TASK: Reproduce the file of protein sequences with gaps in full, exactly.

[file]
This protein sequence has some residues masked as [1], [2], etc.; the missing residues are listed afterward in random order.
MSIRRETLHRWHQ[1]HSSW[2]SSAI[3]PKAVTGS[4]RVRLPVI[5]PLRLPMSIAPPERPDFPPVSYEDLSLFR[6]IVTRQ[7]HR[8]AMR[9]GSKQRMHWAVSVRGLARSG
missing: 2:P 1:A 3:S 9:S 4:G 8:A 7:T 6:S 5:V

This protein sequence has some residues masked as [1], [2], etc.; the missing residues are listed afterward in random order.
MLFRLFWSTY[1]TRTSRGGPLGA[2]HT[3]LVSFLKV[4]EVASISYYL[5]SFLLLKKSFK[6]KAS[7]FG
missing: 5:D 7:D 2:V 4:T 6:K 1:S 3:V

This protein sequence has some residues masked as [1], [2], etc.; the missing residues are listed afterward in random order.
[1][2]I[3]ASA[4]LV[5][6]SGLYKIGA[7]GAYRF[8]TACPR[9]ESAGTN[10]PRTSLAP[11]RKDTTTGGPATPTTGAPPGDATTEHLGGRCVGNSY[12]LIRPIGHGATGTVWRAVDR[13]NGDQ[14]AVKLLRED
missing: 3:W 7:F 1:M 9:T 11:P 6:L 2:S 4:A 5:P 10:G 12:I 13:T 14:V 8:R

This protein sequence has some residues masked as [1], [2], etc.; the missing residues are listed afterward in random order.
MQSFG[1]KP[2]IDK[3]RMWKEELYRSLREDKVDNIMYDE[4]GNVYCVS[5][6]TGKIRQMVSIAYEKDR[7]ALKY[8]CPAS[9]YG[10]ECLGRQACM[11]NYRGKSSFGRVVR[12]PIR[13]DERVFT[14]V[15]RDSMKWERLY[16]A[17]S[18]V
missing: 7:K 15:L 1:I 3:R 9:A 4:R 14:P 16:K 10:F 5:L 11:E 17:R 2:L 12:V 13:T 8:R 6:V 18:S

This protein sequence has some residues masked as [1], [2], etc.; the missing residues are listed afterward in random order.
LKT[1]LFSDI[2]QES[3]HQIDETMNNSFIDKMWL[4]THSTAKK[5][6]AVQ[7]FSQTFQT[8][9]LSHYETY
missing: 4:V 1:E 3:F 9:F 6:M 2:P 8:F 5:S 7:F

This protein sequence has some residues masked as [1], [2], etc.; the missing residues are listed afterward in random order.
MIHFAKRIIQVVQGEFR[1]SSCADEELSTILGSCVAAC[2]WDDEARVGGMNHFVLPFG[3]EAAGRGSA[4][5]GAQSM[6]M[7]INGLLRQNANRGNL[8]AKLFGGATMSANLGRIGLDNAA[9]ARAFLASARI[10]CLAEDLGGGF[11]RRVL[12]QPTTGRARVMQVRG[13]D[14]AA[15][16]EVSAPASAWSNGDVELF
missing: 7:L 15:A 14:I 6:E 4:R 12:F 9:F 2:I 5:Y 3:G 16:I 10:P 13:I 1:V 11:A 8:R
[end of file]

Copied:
This protein sequence has some residues masked as [1], [2], etc.; the missing residues are listed afterward in random order.
MSIRRETLHRWHQ[1]HSSW[2]SSAI[3]PKAVTGS[4]RVRLPVI[5]PLRLPMSIAPPERPDFPPVSYEDLSLFR[6]IVTRQ[7]HR[8]AMR[9]GSKQRMHWAVSVRGLARSG
missing: 2:P 1:A 3:S 9:S 4:G 8:A 7:T 6:S 5:V

This protein sequence has some residues masked as [1], [2], etc.; the missing residues are listed afterward in random order.
MLFRLFWSTY[1]TRTSRGGPLGA[2]HT[3]LVSFLKV[4]EVASISYYL[5]SFLLLKKSFK[6]KAS[7]FG
missing: 5:D 7:D 2:V 4:T 6:K 1:S 3:V

This protein sequence has some residues masked as [1], [2], etc.; the missing residues are listed afterward in random order.
[1][2]I[3]ASA[4]LV[5][6]SGLYKIGA[7]GAYRF[8]TACPR[9]ESAGTN[10]PRTSLAP[11]RKDTTTGGPATPTTGAPPGDATTEHLGGRCVGNSY[12]LIRPIGHGATGTVWRAVDR[13]NGDQ[14]AVKLLRED
missing: 3:W 7:F 1:M 9:T 11:P 6:L 2:S 4:A 5:P 10:G 12:I 13:T 14:V 8:R

This protein sequence has some residues masked as [1], [2], etc.; the missing residues are listed afterward in random order.
MQSFG[1]KP[2]IDK[3]RMWKEELYRSLREDKVDNIMYDE[4]GNVYCVS[5][6]TGKIRQMVSIAYEKDR[7]ALKY[8]CPAS[9]YG[10]ECLGRQACM[11]NYRGKSSFGRVVR[12]PIR[13]DERVFT[14]V[15]RDSMKWERLY[16]A[17]S[18]V
missing: 7:K 15:L 1:I 3:R 9:A 4:R 14:P 16:K 10:F 5:L 11:E 17:R 2:L 12:V 13:T 8:R 6:V 18:S

This protein sequence has some residues masked as [1], [2], etc.; the missing residues are listed afterward in random order.
LKT[1]LFSDI[2]QES[3]HQIDETMNNSFIDKMWL[4]THSTAKK[5][6]AVQ[7]FSQTFQT[8][9]LSHYETY
missing: 4:V 1:E 3:F 9:F 6:M 2:P 8:F 5:S 7:F

This protein sequence has some residues masked as [1], [2], etc.; the missing residues are listed afterward in random order.
MIHFAKRIIQVVQGEFR[1]SSCADEELSTILGSCVAAC[2]WDDEARVGGMNHFVLPFG[3]EAAGRGSA[4][5]GAQSM[6]M[7]INGLLRQNANRGNL[8]AKLFGGATMSANLGRIGLDNAA[9]ARAFLASARI[10]CLAEDLGGGF[11]RRVL[12]QPTTGRARVMQVRG[13]D[14]AA[15][16]EVSAPASAWSNGDVELF
missing: 7:L 15:A 14:I 6:E 4:R 12:F 9:F 2:I 5:Y 3:G 16:I 10:P 13:I 1:V 11:A 8:R